EVA Reviews Richard Branson’s “Business Stripped Bare”

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Business Stripped Bare: Adventures of a Global Entrepreneur

Richard Branson, as you might guess, is on my list of people who I would love to interview for EVA Interviews: The Business of the new Space Age™. I haven’t yet asked him to be my guest as I have a few glitches in the process of conducting these interviews that I need to work out. Until then, I thought you might be interested in a taste of what such an interview might be like with a review of his latest book Business Stripped Bare: Adventures of a Global Entrepreneur.

People have asked me “Why are you asking about books in these interviews, EVA?” There are many reasons (including the fact that I wanted to enhance and build on what Ken Murphy has accomplished with Ken’s Lunar Library here on Out of the Cradle) but primarily it is because of the insights, information and ideas that books and their authors give us. We connect to their stories, share in their experiences and often in their emotions. They can prompt us to take action and give us ideas as to which actions may be most effective, and which to avoid. They entertain as well as inform us. They help us to understand events and the people involved in those events. We can become intimately involved with the thoughts, feelings and motivations of people we will likely never have the opportunity to meet. I’m always curious as to which books have stimulated people, inspired them and helped with their success. Asking my guests about influential books focuses and narrows down the many excellent choices available. I hope you find their answers to be of interest.

On a small scale and on a very specific topic – Space; The Business of Space – my goal at EVA Interviews: The Business of the new Space Age™ is to tell the stories of some of the enterprising individuals and companies who are actively involved in making Space profitable. I strongly believe that once it is lucrative for humanity to visit, live, survive and thrive beyond Earth, it will happen. And the spin-offs of that economic activity will provide tremendous benefits to Earth.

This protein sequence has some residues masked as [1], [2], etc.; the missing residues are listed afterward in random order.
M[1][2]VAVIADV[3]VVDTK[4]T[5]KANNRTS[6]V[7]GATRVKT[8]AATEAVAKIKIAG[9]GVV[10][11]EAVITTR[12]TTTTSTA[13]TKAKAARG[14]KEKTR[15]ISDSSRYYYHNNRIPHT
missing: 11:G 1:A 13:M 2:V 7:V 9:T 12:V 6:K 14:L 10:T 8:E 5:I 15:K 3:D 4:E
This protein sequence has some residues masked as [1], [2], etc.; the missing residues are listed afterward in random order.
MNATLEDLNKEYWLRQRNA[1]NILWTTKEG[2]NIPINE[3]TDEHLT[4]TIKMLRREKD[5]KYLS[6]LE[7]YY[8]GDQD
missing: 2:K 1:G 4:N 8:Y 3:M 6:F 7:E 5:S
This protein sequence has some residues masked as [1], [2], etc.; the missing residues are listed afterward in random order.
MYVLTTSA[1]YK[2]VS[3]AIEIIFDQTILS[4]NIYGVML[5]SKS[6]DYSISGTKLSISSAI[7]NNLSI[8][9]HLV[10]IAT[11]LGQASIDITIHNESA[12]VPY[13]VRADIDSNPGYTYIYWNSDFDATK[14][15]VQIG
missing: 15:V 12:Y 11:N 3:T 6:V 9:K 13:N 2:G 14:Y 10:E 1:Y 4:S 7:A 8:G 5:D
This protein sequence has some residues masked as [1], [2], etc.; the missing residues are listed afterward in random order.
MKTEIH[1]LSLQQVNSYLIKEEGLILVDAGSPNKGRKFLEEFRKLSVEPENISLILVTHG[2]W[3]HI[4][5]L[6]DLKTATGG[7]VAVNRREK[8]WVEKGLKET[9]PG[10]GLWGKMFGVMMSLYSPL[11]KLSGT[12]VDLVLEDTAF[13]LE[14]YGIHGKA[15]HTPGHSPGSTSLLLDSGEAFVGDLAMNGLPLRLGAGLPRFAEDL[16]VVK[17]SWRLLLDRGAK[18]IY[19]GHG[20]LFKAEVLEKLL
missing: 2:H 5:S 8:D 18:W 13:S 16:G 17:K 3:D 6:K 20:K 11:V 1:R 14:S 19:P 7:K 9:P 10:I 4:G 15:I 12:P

Business Stripped Bare is primarily about Business (and the Virgin Group of companies) with some discussion of Space (and Virgin Galactic). Like Richard Branson’s previous books Losing My Virginity and Screw It, Let’s Do It, this is easy to read, enjoyable, informative and down to Earth. Some have called his books too simplistic. While meant as a criticism, I think it is a backhanded compliment as often inattention to the simple details, to common sense in business, and/or excessive focus on complexity are what cause businesses to fail. Business, as Richard Branson points out in the introduction, is not necessarily about all the things we’ve been taught to think of it as – bottom-line, profit, trade, commerce, formality, winning, etc. It is first about what concerns any or each of us. What concerns you is your business and as such, he wrote the book to appeal to everyone, not just business people.  An interesting perspective!

When asked why he had gone into business in a 2007 interview, Richard Branson was very surprised by the question and responded that he’d never been interested in being “in business”, but rather had been “interested in creating things”. Most of the successful entrepreneurs I know, like Branson, started their businesses for one of four reasons: To solve a problem; to fill a need they saw as unmet; to offer a better product or service than currently exists; or to create something new. Making money is very important but is often seen as the logical result of value creation as opposed to the raison d’être. That is the impression I have had of Richard Branson as well, and this book confirms it.

He starts the book by creating a unique analogy (at least one I’ve not heard before), comparing a business to a painting: starting; making initial decisions; how those decisions must relate to one another; becoming committed and invested in the endeavor; swallowing your fear; focusing on and working out the details; determining if it is good or bad; deciding whether to keep it or sell it; and finally learning so that the next one is even better!

Richard Branson breaks the book into 7 categories and chapters:

o            People (subtle or deliberate, I love how he puts people first in a book on business)

o            Brand

o            Delivery

o            Learning from Mistakes and Setbacks

o            Innovation (where most of the Space-related thoughts and comments can be found)

o            Entrepreneurs and Leadership and

o            Social Responsibility.

Here are a few highlights and a fraction of content from each chapter that caught my attention and some of my thoughts.

People: Find Good People – Set Them Free. Finding great people is much more about looking for attitude, enthusiasm and talent than it is about looking for skills. Jobs can always be learned. He prefers the “Small is Beautiful” organizational size though he can’t always achieve it, especially in the airline industry. Smaller businesses foster greater innovation and idea generation, faster communication and a friendlier working environment. I’ve rarely heard anyone discuss optimal organizational size in this manner before. One Hundred. Is it the magic number?